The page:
For Texas Schools, doing without is the decision Republican politicians made for everyone

Rick Perry worries more about helping meatpackers crank out Pink Slime – than schools

In Texas, this has been the year of doing without. Texas lawmakers cut public education financing by roughly $5.4 billion to balance the state’s two-year budget during the last legislative session, with the cuts taking effect this school year and next.

The budget reductions that districts large and small have had to make have transformed school life in a host of ways — increasing class sizes, reducing services and supplies and thinning the ranks of teachers, custodians, librarians and others, school administrators said.

Like chief executives of struggling corporations, superintendents have been cutting back on everything from paper to nurses and have had to become increasingly creative about generating revenue. They are selling advertising space on the sides of buses and on district Web sites, scaling back summer school, charging parents if their children take part in athletics or cheerleading and adding periods in the school day so fewer teachers can accommodate more students…

“It’s almost like slow death,” said the superintendent, Douglas Killian, during a visit to Veterans’ Hill, where the classrooms are now used by adults as part of a higher education center run by Temple College and Texas State Technical College. “We’re being picked apart. It’s made a tremendous morale issue in the district…”

Several lawmakers in the Republican-controlled Legislature have played down the impact of the $5.4 billion in cuts on schools statewide…Gov. Rick Perry said he saw no need for a special legislative session to restore some of the education funding that was eliminated last year and said the schools were receiving an adequate amount of money…

We’re being picked apart,” said Douglas Killian, the superintendent at Hutto, which eliminated 68 positions.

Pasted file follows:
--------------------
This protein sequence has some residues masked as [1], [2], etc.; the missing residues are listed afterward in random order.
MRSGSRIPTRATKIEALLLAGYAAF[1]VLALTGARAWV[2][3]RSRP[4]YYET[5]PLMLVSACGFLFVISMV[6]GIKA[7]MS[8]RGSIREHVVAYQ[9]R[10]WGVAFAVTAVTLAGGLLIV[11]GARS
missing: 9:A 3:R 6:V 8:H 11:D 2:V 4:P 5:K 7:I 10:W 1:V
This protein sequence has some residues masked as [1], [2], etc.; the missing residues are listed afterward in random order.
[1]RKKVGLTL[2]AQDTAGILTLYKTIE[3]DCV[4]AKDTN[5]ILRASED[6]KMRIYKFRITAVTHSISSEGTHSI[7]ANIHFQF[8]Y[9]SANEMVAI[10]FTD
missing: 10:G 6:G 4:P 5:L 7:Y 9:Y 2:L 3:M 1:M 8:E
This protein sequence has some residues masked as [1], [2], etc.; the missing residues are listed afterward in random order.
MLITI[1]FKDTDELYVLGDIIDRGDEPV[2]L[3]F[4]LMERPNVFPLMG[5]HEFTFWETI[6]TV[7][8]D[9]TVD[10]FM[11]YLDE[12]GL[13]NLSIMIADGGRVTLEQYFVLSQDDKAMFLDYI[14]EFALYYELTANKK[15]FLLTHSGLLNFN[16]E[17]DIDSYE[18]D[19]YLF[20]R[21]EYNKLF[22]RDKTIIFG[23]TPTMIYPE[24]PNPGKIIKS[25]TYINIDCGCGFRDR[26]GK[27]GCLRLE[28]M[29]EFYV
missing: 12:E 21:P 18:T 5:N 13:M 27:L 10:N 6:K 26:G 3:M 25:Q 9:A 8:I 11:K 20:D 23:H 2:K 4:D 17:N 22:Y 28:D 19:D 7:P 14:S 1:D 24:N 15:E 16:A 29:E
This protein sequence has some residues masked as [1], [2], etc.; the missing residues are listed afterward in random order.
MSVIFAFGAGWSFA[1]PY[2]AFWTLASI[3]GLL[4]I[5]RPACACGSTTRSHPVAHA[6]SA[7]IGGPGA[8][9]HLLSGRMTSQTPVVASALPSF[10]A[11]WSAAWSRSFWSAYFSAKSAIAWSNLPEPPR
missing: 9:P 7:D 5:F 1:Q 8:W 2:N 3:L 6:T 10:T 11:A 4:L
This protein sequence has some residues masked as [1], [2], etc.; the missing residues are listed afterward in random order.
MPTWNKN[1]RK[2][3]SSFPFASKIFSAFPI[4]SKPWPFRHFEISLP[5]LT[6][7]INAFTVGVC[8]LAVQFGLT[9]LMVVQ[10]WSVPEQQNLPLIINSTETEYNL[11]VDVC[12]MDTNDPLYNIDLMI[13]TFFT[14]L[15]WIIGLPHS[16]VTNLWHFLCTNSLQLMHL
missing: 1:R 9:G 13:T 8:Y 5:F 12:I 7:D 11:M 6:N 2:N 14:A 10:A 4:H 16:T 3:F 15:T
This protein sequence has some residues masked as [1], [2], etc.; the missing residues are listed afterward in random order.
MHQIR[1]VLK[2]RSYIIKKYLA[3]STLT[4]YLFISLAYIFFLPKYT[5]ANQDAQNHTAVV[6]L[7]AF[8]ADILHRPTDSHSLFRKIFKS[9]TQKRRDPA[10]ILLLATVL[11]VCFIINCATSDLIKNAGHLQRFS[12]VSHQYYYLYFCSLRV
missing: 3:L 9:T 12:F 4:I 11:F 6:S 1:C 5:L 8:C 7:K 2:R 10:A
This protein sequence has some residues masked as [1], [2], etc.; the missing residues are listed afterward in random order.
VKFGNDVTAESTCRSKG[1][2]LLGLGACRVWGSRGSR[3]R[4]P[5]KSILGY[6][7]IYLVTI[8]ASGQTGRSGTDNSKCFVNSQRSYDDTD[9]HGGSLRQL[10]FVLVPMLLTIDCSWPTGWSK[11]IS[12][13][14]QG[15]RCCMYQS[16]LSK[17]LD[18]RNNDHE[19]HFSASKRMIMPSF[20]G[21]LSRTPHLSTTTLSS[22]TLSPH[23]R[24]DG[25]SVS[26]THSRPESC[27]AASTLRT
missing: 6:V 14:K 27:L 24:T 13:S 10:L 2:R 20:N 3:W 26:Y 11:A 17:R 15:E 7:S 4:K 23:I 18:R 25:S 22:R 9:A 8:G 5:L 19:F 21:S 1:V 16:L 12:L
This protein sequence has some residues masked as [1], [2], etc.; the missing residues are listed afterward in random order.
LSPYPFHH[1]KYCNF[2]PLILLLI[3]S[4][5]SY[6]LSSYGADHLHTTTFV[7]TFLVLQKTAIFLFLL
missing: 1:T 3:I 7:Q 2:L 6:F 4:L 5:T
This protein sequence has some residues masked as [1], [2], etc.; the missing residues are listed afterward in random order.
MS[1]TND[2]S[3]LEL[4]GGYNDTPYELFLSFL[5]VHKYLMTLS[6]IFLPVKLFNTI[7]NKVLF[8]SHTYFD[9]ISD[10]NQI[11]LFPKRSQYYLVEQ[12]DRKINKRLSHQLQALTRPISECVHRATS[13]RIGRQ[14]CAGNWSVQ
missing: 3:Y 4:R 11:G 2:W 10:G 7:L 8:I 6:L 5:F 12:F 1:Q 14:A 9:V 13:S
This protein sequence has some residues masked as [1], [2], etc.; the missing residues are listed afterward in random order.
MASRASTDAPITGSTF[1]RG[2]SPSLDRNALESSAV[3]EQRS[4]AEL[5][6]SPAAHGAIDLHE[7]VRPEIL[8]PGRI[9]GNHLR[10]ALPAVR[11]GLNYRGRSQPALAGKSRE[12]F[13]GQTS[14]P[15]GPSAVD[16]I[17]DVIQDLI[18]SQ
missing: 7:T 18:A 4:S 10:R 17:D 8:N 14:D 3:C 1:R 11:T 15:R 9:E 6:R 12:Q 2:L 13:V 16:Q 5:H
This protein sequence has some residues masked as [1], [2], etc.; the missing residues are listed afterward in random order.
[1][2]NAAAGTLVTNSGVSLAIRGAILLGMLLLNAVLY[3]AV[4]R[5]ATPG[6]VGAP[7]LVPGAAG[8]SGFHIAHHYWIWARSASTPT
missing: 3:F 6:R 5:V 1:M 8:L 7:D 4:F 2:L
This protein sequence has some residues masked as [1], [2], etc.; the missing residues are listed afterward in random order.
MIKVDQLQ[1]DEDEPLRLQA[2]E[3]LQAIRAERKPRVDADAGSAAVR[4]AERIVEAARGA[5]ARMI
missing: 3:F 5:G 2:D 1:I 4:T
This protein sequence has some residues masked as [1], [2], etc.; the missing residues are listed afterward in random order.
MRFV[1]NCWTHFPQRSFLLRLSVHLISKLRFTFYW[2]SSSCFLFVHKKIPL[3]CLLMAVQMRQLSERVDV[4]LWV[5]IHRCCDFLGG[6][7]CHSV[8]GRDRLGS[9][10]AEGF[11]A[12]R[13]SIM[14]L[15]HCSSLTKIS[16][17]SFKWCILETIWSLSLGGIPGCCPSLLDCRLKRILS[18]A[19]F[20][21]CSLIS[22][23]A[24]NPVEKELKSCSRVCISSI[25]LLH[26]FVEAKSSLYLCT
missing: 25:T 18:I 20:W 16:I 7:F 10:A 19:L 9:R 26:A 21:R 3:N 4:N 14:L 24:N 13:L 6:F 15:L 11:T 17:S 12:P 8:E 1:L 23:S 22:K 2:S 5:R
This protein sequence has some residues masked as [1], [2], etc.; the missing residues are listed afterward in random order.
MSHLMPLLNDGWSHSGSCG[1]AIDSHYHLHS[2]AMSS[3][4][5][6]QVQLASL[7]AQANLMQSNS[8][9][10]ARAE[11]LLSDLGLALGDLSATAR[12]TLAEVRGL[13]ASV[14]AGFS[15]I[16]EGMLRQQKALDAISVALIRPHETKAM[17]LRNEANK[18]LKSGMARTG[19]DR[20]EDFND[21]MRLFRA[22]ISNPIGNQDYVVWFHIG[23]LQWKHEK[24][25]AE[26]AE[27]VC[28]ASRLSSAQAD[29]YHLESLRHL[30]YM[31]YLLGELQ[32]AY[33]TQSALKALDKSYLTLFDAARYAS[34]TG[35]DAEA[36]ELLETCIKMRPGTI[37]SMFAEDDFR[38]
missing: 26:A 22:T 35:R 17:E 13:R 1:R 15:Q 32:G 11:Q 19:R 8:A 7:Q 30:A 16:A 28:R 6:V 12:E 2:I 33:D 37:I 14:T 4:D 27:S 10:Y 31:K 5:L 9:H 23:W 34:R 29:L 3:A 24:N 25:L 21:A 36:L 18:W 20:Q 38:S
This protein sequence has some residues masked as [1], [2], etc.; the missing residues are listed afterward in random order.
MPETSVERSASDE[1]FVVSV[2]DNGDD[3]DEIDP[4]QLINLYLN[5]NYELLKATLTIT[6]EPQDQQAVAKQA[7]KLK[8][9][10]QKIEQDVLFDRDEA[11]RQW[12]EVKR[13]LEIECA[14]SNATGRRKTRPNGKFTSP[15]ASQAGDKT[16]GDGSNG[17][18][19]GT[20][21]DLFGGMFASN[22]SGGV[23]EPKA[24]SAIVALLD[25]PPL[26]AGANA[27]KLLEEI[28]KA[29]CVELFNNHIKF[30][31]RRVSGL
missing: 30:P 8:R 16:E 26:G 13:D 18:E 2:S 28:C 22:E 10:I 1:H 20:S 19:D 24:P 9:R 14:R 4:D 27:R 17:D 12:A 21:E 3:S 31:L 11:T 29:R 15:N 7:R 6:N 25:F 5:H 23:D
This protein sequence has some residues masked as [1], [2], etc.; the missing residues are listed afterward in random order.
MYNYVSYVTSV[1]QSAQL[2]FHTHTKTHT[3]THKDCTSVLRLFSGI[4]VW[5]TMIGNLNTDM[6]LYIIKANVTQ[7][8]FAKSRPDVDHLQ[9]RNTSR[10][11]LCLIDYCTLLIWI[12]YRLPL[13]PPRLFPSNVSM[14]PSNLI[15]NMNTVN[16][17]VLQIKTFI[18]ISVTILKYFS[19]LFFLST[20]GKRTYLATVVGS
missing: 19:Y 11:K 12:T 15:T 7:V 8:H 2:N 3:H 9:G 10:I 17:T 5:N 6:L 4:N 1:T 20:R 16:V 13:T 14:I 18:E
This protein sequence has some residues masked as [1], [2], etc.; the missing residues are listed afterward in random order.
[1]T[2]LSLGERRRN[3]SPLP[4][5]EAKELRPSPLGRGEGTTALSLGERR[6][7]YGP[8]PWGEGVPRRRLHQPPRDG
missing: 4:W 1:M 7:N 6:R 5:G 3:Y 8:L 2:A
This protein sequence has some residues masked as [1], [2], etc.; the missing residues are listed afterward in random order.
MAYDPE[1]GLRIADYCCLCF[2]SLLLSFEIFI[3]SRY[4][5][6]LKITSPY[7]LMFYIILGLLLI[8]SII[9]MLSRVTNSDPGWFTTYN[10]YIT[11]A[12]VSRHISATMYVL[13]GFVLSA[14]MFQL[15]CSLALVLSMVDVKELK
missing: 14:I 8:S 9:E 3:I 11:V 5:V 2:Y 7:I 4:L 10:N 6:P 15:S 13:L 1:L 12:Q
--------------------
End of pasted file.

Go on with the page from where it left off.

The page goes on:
But many public school advocates, parents and administrators said the reductions that districts had made — and were considering for the next school year — had reached an unprecedented level, even as enrollment and testing requirements have increased. Hundreds of districts have sued the state in four lawsuits, saying that the school finance system fails to adequately and equitably pay for public education in Texas…

At Hutto High School, Eric Soto, a world history teacher who is also the head softball coach and assistant volleyball coach, worries about the bottom line about as much as he worries about his classes and his games. He makes fewer photocopies, to save printing costs. He helped sell advertising space along the fence on the softball field, to bring in extra cash for the team. When teaching, he turns on only one of the room’s two light switches, to save on electricity.

Meanwhile, Big Oil enjoys the benefits of a Republican-controlled legislature. 30 years ago taxes from oil and gas accounted for 24% of the tax revenues for the state of Texas. Now? 6.6%. Rick Perry and his bubbas take care of the corporations that bankroll their political careers.

RTFA. Beaucoup tales, anecdotes of what struggling school systems do to get by because the state legislature figures austerity requires the maximum number of schoolkids suffer.

At a time when the United States is capping off a 30 year decline in economic position; when the real wages of America’s workers extend to the 3rd and 4th decades of less and less to live on — the response from conservative politicians continues to be the imposition of austerity upon every chance of increasing a working family’s worth. Look for a job with skills no one needs anymore. Pay for your home at the same rate determined when it was worth twice as much.

Structural unemployment looks to be rising to a 7% minimum. The politicians and paymasters inside the Beltway and Congress may or may not think folks need a better education to get a competitive job – but, they surely don’t care.

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